By: Caroline Tapp-McDougall
Socrates, Vincent Van Gogh, Ludwig van Beethoven, Marcel Proust, and Alfred Nobel all had epilepsy, yet it didnʼt stop them from making significant contributions during their lifetimes.
Today, epilepsy affects more than 300,000 Canadians. In many cases, it has little impact on a personʼs ability to be successful, enjoy life, and raise a family.
Contrary to what some believe, epilepsy is not a mental illness and it certainly doesnʼt affect a personʼs intelligence. Rather, itʼs a neurological condition that causes a sudden, brief, uncontrolled burst of electrical activity in the brain called a seizure. These seizures recur – sometimes frequently and sometimes rarely. Causes of epilepsy can include brain injury, stroke, brain tumour, or lesion. In the majority of cases, the cause is unknown.
There are more than 40 different types of seizures that can be classified by their characteristics. The three most common are simple partial, absence (formerly called petit mal), and tonic-clonic (formerly called grand mal). In simple partial seizures, the person experiences abnormal sensations or movements, but remains conscious. During a tonic-clonic seizure, the person temporarily loses consciousness, experiences severe muscles spasms and jerking, clenches their teeth, and sometimes vomits or loses bladder control.
Given a lack of public education, people with epilepsy may be stigmatized in the workplace. Coworkers and employers may feel uncomfortable or nervous around people with epilepsy and fear that they ʻcanʼt be trustedʼ to perform their work safely. After all, they may have a seizure at any moment. Employers have needlessly worried about productivity, absenteeism, liability, job performance, reaction of customers or co-workers, accommodation costs, and workplace safety.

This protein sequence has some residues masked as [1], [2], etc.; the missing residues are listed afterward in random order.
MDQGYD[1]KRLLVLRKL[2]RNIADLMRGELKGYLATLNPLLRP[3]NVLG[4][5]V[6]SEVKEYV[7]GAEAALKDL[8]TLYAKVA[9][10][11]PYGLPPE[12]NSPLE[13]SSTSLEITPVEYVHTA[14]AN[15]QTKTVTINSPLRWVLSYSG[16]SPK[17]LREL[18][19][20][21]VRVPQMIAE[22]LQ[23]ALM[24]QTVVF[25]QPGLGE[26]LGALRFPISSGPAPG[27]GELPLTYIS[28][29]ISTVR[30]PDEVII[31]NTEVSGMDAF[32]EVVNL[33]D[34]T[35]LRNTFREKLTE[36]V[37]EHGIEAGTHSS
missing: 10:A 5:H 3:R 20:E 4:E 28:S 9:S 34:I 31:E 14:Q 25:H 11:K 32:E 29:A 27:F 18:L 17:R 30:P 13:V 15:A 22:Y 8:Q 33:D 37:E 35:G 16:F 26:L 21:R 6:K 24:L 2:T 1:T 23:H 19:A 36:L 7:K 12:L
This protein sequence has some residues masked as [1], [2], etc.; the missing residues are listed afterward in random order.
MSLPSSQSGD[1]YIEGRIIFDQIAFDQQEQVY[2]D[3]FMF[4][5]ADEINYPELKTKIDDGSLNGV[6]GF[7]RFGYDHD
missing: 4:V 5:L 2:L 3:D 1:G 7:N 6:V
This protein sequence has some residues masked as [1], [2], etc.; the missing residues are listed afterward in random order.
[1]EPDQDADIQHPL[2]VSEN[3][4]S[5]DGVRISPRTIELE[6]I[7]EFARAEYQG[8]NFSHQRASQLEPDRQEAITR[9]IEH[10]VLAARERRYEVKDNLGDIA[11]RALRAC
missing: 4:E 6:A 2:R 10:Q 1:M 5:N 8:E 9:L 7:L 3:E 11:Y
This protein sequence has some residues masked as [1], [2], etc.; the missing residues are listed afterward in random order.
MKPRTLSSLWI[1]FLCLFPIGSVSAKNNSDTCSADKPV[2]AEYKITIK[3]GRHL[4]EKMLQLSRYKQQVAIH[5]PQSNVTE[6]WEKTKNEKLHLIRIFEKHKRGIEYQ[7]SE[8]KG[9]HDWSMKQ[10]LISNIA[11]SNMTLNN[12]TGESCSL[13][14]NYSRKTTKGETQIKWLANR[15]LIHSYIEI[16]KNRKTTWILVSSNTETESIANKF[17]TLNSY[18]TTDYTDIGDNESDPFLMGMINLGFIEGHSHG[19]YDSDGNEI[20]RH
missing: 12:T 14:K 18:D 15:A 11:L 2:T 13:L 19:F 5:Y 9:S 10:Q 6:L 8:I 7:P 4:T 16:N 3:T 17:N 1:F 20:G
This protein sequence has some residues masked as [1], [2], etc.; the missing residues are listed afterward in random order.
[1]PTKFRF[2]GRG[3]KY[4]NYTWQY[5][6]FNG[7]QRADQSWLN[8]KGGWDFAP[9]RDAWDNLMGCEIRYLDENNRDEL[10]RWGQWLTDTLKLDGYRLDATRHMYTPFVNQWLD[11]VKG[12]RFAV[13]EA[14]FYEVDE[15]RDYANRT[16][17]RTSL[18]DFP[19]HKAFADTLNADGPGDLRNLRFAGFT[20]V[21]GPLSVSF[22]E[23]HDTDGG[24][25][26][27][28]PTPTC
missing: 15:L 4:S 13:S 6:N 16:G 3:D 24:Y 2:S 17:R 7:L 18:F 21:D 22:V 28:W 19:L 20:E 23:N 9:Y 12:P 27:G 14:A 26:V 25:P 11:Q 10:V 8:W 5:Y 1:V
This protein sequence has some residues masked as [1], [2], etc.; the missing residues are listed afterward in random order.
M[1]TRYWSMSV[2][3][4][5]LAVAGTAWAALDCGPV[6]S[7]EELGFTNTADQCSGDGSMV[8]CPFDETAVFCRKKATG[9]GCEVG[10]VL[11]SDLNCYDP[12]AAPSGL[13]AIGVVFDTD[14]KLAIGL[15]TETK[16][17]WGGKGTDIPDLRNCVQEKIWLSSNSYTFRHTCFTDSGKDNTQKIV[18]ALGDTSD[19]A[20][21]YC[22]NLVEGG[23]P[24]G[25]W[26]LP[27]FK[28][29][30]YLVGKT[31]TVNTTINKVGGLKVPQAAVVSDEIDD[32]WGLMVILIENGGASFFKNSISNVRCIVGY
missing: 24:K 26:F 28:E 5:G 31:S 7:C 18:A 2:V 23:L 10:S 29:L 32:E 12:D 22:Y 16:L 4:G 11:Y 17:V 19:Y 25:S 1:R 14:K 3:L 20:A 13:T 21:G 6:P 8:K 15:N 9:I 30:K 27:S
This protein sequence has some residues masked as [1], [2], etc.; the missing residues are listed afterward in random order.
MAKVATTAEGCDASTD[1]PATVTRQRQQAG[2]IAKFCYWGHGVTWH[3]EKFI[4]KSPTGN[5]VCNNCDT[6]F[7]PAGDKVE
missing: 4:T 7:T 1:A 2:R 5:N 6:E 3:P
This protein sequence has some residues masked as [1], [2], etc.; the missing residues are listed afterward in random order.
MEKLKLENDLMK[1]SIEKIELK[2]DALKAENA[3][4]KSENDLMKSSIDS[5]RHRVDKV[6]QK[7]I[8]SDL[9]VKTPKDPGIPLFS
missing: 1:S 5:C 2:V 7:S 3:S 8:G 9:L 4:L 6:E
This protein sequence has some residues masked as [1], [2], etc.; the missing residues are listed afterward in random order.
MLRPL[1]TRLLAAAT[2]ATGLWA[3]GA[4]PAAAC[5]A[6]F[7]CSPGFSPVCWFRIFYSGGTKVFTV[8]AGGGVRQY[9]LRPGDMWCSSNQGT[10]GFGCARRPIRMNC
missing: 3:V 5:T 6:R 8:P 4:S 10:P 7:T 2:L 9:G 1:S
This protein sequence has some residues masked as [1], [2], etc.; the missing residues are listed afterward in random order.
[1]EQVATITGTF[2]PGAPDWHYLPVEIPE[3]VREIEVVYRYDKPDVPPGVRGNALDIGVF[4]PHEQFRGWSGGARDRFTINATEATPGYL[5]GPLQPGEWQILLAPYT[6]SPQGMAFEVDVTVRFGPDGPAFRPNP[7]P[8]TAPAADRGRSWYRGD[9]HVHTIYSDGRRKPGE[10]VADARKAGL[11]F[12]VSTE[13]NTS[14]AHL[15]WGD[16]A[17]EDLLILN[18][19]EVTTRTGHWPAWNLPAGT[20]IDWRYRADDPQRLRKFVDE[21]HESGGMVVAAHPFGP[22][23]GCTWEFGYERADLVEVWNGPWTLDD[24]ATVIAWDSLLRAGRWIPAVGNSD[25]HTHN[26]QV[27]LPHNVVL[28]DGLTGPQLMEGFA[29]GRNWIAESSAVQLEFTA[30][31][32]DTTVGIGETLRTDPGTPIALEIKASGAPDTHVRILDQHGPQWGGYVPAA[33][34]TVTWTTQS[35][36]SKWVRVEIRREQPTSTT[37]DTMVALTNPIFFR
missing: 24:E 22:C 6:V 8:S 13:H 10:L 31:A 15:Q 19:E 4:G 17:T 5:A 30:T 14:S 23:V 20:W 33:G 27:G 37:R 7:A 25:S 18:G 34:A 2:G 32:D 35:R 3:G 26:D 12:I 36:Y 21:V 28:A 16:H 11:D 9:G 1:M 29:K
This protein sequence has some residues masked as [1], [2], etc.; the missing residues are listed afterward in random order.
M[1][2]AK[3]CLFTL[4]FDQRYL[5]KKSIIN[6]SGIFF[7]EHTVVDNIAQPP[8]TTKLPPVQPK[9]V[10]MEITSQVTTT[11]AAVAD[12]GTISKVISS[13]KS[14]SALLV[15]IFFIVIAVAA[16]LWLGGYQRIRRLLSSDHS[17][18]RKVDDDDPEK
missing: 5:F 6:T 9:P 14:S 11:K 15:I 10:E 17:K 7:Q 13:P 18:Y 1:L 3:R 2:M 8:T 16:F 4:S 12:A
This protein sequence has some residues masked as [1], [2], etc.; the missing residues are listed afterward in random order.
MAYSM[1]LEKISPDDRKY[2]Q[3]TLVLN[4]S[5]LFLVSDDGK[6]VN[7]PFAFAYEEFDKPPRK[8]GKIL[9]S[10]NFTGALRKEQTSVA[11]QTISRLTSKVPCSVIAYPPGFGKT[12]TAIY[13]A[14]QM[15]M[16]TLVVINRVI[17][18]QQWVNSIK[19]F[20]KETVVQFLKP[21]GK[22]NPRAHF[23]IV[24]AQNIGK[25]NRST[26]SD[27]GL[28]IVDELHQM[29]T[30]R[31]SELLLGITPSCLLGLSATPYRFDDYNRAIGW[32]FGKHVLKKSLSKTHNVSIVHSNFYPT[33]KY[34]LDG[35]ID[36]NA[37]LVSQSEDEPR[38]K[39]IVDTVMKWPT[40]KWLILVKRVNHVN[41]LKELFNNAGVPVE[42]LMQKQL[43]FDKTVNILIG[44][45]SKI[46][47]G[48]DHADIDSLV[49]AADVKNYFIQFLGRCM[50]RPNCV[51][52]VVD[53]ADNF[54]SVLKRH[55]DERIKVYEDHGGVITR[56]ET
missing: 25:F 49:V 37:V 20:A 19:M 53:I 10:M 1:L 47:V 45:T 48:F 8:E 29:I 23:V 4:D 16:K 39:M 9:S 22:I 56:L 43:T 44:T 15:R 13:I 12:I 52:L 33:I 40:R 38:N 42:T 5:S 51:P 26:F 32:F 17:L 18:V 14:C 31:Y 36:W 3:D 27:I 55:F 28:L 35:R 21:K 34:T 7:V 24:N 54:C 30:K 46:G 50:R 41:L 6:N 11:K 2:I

The truth is that people with epilepsy can work in almost any occupation. And while an employer is legally bound to accommodate people with disabilities, these are inexpensive and easy-to-make. They include:
- Keep the person away from high work areas and hazardous machinery
- Schedule a steady day or evening shift
- Alter lighting to eliminate flickering
- Provide an LCD computer monitor
- Avoid requiring lots of overtime
The Pressure Of Disclosure
If an employer learns that an employee has epilepsy, they, with permission and inclusion of the individual, should take the time to educate all staff about what to expect if the person has a seizure. Taking this educational initiative brings respect, trust, and understanding to the workplace.
Epileptic seizures can be triggered by many things including stress, lack of sleep, hunger, flashing lights, or, in rare cases, repetitive sounds. Because stress lowers a personʼs seizure threshold, people with epilepsy should be supported and encouraged to establish effective stress management strategies and pay particular attention to other health issues such as headaches, high blood pressure, and insomnia which may lower their seizure threshold.
Seizures At Work
When someone experiences a seizure, make sure that he or she is not left alone. A designated co-worker or on-staff medical professional, if available, should remain with the person to monitor the situation and to provide reassurance. Any bystanders witnessing the seizure should be calmly told that a seizure is happening and that the situation is under control.
If an employee is having a tonic-clonic seizure, move sharp or dangerous objects out of the way and, if possible, loosen tight collars and clothing. Above all, let the seizure run its course. Nothing can shorten it and there is nothing you can do to relieve, reduce, or stop it. Slapping, shaking, or splashing cold water on the person is harmful and unnecessary. Most importantly, and contrary to the old-fashioned advice that most of us grew up with, do not push objects (such as your hand, a wallet, or a towel) between the personʼs teeth.
Employees who have epilepsy can be just as productive and committed as other workforce members. Smart employers can be proactive by educating employees and understanding as much as they can about the needs and abilities of people with epilepsy.
Caroline Tapp-McDougall is the publisher of Solutions: Canadaʼs Family Guide to Home Health Care and Wellness and the author of The Complete Canadian Eldercare Guide.
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